How much are you aware of what you are feeling — both your emotions and your sensations? It seems that much of daily life pulls our focus to thinking and acting. As we lose touch with our feelings and sensations, we are more likely to disconnect from the natural world and soil the planet. As we decrease awareness of our emotional and bodily perceptions, we are more likely to have conflict elevate to aggression and violence. As we reduce how much we feel and sense, we don’t notice the many signals of the toll stress is taking on us.

A good chunk of twelve hours of driving this week were spent listening to Gabor Maté’s When the Body Says No. Aside from the title perhaps reproducing dualism, the book embraces the notion that healing is about wholeness and its core argument is that many diseases are the result, at least in part, of repressed emotions and emotional influences on wellbeing. I found myself doing a lot of head nodding as Maté did a very thorough job of documenting the evidence for how life experiences and emotional factors contribute to many particular maladies. Looking from biopsychosocial and psycho-neuro-immuno-endocrine perspectives, we see that attunement with parents and healthy emotional expression are essential for our health.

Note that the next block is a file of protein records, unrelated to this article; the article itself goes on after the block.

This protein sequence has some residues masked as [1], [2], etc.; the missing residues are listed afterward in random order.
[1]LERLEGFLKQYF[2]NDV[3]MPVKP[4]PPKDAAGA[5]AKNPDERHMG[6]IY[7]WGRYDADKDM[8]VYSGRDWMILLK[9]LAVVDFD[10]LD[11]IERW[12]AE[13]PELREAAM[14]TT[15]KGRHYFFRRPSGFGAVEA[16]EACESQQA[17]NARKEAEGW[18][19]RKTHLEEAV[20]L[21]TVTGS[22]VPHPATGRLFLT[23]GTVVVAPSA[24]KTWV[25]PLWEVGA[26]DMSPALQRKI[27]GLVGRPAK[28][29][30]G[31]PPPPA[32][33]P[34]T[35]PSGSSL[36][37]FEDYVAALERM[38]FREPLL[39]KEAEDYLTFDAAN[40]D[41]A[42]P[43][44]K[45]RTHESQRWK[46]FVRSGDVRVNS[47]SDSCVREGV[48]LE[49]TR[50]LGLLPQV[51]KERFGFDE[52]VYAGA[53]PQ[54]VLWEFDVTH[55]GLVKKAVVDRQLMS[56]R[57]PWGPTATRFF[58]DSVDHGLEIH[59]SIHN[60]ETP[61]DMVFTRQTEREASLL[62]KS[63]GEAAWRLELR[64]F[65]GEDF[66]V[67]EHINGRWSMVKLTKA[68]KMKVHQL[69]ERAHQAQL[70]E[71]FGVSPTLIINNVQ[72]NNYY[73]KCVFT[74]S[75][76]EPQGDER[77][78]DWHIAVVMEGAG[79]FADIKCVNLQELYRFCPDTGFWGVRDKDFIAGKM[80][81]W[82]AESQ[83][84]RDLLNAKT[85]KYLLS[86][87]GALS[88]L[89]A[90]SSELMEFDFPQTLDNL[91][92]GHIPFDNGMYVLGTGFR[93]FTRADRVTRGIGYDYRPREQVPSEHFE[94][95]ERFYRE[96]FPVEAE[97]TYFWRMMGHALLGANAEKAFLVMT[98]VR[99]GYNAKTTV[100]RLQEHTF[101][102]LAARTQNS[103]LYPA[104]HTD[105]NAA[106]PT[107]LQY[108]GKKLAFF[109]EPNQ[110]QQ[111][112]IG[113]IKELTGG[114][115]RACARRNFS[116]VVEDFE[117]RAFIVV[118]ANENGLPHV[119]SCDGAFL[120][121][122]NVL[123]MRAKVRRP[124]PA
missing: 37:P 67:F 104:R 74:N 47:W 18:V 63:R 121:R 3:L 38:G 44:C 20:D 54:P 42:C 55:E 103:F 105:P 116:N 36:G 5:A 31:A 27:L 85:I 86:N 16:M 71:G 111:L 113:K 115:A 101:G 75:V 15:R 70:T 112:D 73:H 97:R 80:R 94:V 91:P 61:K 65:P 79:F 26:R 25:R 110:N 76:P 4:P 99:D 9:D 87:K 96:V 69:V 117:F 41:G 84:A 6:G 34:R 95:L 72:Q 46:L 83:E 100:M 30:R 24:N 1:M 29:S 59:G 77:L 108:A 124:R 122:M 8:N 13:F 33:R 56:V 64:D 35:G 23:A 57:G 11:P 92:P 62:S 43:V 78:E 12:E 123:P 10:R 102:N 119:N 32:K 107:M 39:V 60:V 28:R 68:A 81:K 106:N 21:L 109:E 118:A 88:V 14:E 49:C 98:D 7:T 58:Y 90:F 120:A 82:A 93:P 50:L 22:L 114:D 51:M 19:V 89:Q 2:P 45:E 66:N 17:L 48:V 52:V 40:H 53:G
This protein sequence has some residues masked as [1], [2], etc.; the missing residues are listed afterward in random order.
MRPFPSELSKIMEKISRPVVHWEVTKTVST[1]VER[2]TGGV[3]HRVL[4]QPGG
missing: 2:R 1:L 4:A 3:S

Wouldn’t you rather perceive the more subtle signs of stress than have to wait for a full-blown disease to provide your wake-up call? In addition to providing greater effectiveness and performance, somatic practices increase your daily awareness of feeling and sensation. When you dial in to your moods and the enormous information from “gut reactions” and intuition, you can awaken and shift your being and acting rather than hitting the snooze bar.

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